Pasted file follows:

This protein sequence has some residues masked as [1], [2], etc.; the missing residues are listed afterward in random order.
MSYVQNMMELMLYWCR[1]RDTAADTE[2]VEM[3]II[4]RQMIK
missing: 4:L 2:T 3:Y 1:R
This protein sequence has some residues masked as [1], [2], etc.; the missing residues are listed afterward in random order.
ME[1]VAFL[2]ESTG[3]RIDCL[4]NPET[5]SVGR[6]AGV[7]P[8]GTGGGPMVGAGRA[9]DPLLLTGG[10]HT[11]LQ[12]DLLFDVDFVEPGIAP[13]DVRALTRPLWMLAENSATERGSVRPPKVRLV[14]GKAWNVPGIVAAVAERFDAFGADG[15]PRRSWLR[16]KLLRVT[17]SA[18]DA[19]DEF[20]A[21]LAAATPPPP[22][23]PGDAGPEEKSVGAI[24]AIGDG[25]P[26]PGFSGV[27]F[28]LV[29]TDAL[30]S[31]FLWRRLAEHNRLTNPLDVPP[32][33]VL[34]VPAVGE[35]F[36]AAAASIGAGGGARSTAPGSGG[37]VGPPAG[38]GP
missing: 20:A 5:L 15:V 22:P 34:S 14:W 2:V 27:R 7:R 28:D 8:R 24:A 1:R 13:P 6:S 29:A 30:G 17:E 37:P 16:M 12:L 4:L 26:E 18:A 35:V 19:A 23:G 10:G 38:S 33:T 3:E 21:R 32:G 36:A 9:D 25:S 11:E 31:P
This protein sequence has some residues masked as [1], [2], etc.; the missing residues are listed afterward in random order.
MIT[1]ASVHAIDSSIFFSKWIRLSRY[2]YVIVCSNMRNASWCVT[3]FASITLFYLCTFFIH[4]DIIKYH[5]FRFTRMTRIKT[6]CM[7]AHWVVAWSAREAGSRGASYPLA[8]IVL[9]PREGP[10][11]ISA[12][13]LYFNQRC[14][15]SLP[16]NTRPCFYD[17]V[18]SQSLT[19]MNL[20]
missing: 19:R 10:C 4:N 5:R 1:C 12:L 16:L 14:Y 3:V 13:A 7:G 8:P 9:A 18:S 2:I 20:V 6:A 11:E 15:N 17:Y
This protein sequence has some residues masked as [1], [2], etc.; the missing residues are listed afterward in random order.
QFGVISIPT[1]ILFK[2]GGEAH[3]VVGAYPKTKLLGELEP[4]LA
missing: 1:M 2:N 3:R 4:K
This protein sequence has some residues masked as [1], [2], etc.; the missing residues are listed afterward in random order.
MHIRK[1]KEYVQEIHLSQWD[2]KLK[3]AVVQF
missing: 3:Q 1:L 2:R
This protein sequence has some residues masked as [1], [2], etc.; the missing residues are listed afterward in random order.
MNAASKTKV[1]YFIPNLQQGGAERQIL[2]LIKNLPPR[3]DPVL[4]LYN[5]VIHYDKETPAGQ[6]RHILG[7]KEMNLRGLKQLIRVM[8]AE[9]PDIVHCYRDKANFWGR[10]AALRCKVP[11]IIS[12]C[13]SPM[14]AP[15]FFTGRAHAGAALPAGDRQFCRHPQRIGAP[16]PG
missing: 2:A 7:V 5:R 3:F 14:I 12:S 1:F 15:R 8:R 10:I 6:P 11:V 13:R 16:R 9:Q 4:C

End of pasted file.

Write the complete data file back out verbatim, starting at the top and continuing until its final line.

This protein sequence has some residues masked as [1], [2], etc.; the missing residues are listed afterward in random order.
MSYVQNMMELMLYWCR[1]RDTAADTE[2]VEM[3]II[4]RQMIK
missing: 4:L 2:T 3:Y 1:R
This protein sequence has some residues masked as [1], [2], etc.; the missing residues are listed afterward in random order.
ME[1]VAFL[2]ESTG[3]RIDCL[4]NPET[5]SVGR[6]AGV[7]P[8]GTGGGPMVGAGRA[9]DPLLLTGG[10]HT[11]LQ[12]DLLFDVDFVEPGIAP[13]DVRALTRPLWMLAENSATERGSVRPPKVRLV[14]GKAWNVPGIVAAVAERFDAFGADG[15]PRRSWLR[16]KLLRVT[17]SA[18]DA[19]DEF[20]A[21]LAAATPPPP[22][23]PGDAGPEEKSVGAI[24]AIGDG[25]P[26]PGFSGV[27]F[28]LV[29]TDAL[30]S[31]FLWRRLAEHNRLTNPLDVPP[32][33]VL[34]VPAVGE[35]F[36]AAAASIGAGGGARSTAPGSGG[37]VGPPAG[38]GP
missing: 20:A 5:L 15:V 22:P 34:S 14:W 2:V 27:R 7:R 28:D 8:R 24:A 1:R 13:P 6:S 29:A 30:G 17:E 37:P 16:M 12:L 4:L 26:E 18:A 35:V 19:A 23:G 10:G 38:S 33:T 3:E 21:R 32:G 36:A 9:D 25:S 11:E 31:P
This protein sequence has some residues masked as [1], [2], etc.; the missing residues are listed afterward in random order.
MIT[1]ASVHAIDSSIFFSKWIRLSRY[2]YVIVCSNMRNASWCVT[3]FASITLFYLCTFFIH[4]DIIKYH[5]FRFTRMTRIKT[6]CM[7]AHWVVAWSAREAGSRGASYPLA[8]IVL[9]PREGP[10][11]ISA[12][13]LYFNQRC[14][15]SLP[16]NTRPCFYD[17]V[18]SQSLT[19]MNL[20]
missing: 19:R 10:C 4:N 5:R 1:C 12:L 16:L 14:Y 3:V 13:A 7:G 8:P 9:A 18:S 2:I 20:V 6:A 11:E 15:N 17:Y
This protein sequence has some residues masked as [1], [2], etc.; the missing residues are listed afterward in random order.
QFGVISIPT[1]ILFK[2]GGEAH[3]VVGAYPKTKLLGELEP[4]LA
missing: 1:M 2:N 3:R 4:K
This protein sequence has some residues masked as [1], [2], etc.; the missing residues are listed afterward in random order.
MHIRK[1]KEYVQEIHLSQWD[2]KLK[3]AVVQF
missing: 3:Q 1:L 2:R
This protein sequence has some residues masked as [1], [2], etc.; the missing residues are listed afterward in random order.
MNAASKTKV[1]YFIPNLQQGGAERQIL[2]LIKNLPPR[3]DPVL[4]LYN[5]VIHYDKETPAGQ[6]RHILG[7]KEMNLRGLKQLIRVM[8]AE[9]PDIVHCYRDKANFWGR[10]AALRCKVP[11]IIS[12]C[13]SPM[14]AP[15]FFTGRAHAGAALPAGDRQFCRHPQRIGAP[16]PG
missing: 2:A 7:V 5:R 3:F 14:I 12:S 1:F 15:R 8:R 10:I 6:P 11:V 13:R 16:R 9:Q 4:C